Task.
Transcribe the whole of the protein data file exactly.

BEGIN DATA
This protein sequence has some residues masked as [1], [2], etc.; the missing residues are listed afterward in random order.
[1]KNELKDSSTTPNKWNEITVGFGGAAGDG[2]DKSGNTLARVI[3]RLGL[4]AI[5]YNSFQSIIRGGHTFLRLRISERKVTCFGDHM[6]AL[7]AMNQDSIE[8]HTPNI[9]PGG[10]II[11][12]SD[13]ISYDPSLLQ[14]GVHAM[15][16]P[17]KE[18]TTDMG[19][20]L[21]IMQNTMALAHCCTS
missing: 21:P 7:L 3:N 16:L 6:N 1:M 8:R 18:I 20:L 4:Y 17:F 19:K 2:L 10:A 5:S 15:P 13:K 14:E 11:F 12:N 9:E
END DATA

This protein sequence has some residues masked as [1], [2], etc.; the missing residues are listed afterward in random order.
[1]KNELKDSSTTPNKWNEITVGFGGAAGDG[2]DKSGNTLARVI[3]RLGL[4]AI[5]YNSFQSIIRGGHTFLRLRISERKVTCFGDHM[6]AL[7]AMNQDSIE[8]HTPNI[9]PGG[10]II[11][12]SD[13]ISYDPSLLQ[14]GVHAM[15][16]P[17]KE[18]TTDMG[19][20]L[21]IMQNTMALAHCCTS
missing: 21:P 7:L 3:N 16:L 6:N 1:M 8:R 18:I 20:L 4:Y 17:F 19:K 2:L 10:A 5:S 15:P 13:K 14:E 11:F 12:N 9:E